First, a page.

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What’s Up With My Shoulders?

Triathletes are susceptible to a wide range of injuries. By far, the majority of these injuries stem from the repetitive nature oftraining regimes resulting in accumulated microtrauma stresses to tissues. Shoulder injuries are a prime example.

What’s Up With My Shoulder?

Shoulder injuries are common with Triathletes, either as a result of direct contact from a collision or fall, or from repetitive overhead motion. By far, the majority of cases stem from repeated stresses that, due to the accumulative effects, lead to mechanical impingement and microtrauma.

Technique, Technique, Technique

Improper stroke technique is the culprit for most overuse injuries of the shoulder joint in freestyle swimming. Supraspinatus tendonitis, with or without subacromial bursitis, is renowned in long distance swimmers, hence the name swimmer’s shoulder. The reason why? It’s as simple as looking at theanatomy of the shoulder joint.

Trivia Q: How Many Muscles Attach to the Scapula?

Supraspinatus makes up one of the four rotator cuff muscles. As a group, these muscles stablilise the shoulder by compressing the humerus into the glenoid fossa. All four muscles join the scapula to the head of the humerus, with each muscle running a slightly different course to get there.

The supraspinatus muscle is unique in that its tendon must pass under the roof of the acromium, sandwiched between the subacromial bursa and the tendon of the long head of biceps brachii to attach to the humerus.

Repeated overhead motions render the supraspinatus tendon susceptible to impingement between neighboring structures. Before you know it, the supraspinatus tendon is irritatedand inflamed becoming a nagging source of pain and discomfort. Here’s the clencher: Reduction of supraspinatus function results in compensation from the remaining muscles of the rotator cuff. The subscapularis muscle works hard to prevent the humerus from riding upward towards the acromial roof, while the remaining rotator cuff muscles expend greater energy to stabilise the joint. Overuse of the muscles lead to an excess build-up of metabolites, which the circulatory system cannot transport effectively. The accumulated metabolic waste products soon gel together forming adhesions, the scar tissue that entraps muscles, tendons, ligaments and nerves between fibres.

The cascade doesn’t stop here. In fact, with repeated exposure to microtrauma, the entire network of soft tissues around the shoulder complex and spine become affected. Joint capsule inflammation, nerve, vascular and lymphatic supply, are swiftly altered to accommodate for the changes. Ultimately, something has to give – pain and dysfunction prevent the athlete from performing with maximum efficiency.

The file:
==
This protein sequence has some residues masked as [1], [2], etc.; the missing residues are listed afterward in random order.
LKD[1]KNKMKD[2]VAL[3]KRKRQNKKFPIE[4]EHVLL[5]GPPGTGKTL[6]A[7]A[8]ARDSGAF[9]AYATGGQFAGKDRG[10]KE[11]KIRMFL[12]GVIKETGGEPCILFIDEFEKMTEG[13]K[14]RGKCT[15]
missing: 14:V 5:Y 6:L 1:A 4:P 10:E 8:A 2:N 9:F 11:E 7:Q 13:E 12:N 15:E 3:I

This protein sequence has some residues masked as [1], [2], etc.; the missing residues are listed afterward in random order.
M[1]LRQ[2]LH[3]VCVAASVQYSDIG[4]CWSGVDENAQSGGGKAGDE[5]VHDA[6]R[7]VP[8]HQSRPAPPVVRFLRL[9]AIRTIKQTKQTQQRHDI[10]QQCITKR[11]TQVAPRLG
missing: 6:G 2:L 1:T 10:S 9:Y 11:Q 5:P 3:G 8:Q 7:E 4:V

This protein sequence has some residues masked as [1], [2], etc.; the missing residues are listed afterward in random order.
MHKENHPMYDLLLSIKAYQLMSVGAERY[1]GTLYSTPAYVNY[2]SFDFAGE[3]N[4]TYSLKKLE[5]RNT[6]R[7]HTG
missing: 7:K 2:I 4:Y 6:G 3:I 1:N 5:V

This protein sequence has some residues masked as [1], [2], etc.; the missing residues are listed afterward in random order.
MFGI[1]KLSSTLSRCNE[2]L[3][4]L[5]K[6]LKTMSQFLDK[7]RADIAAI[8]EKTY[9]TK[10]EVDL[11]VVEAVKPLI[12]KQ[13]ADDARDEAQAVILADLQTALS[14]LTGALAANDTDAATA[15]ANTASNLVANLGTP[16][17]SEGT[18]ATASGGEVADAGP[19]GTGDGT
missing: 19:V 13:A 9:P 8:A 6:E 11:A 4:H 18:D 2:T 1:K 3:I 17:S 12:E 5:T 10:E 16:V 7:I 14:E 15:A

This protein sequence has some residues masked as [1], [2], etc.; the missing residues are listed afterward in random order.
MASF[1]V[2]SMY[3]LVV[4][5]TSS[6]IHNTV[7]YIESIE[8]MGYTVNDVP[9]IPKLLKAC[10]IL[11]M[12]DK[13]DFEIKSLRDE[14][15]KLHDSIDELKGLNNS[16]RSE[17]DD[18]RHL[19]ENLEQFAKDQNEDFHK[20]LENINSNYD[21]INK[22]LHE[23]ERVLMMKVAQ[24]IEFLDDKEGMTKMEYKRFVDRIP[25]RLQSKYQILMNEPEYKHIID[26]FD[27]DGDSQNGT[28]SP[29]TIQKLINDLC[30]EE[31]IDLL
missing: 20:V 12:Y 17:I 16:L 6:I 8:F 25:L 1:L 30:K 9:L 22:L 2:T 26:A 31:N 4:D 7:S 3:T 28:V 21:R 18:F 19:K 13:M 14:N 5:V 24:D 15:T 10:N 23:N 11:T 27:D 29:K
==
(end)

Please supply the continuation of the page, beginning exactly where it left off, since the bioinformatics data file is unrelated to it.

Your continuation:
Supraspinatus tendonitis is only one example of this mechanical imbalance. In fact, dysfunction of any muscle or complex attaching to the shoulder joint may stimulate a similar cascade of events.

How Long Can this Compensation Go On?

It all depends on the individual. One thing is certain: the sooner you recognise and address the problem, the better your prognosis. Early detection is important. Prevention is even better.


First, consult with the appropriate health care professional to have your condition diagnosed accurately. Secondarily, ensure that your treatment plan addresses the root of the problem, not merely the symptoms. Often the treatment focuses on areas of pain and inflammationwithout even considering the relationship of neighboring structures and functional integrity. Lastly, do not discontinue treatments just because the pain has subsided. Strive to attain maximal functional capacity by incorporating specific rehabilitation exercises and technique enhancing drills.

One of the most effective forms of treatments for repetitive strain injuries is a unique form of soft tissue therapy called active release techniques. Active release techniques in conjunction with neuromuscular re-education is one of the most effective combinations of treatment available. The aim of treatment is to restore functional integrity by breaking up adhesions between muscles, tendons, ligaments and nerves.

The appeal of active release techniques is that functional integrity is often restored within 3-6 treatments without compromising training schedules and regimes.

For the most effective and efficient treatment protocols of soft tissue disorders such as the classic swimmer’s shoulder, active release techniques should be combined with spinal manipulative therapy by a certified chiropractor and specific rehabilitation exercises.

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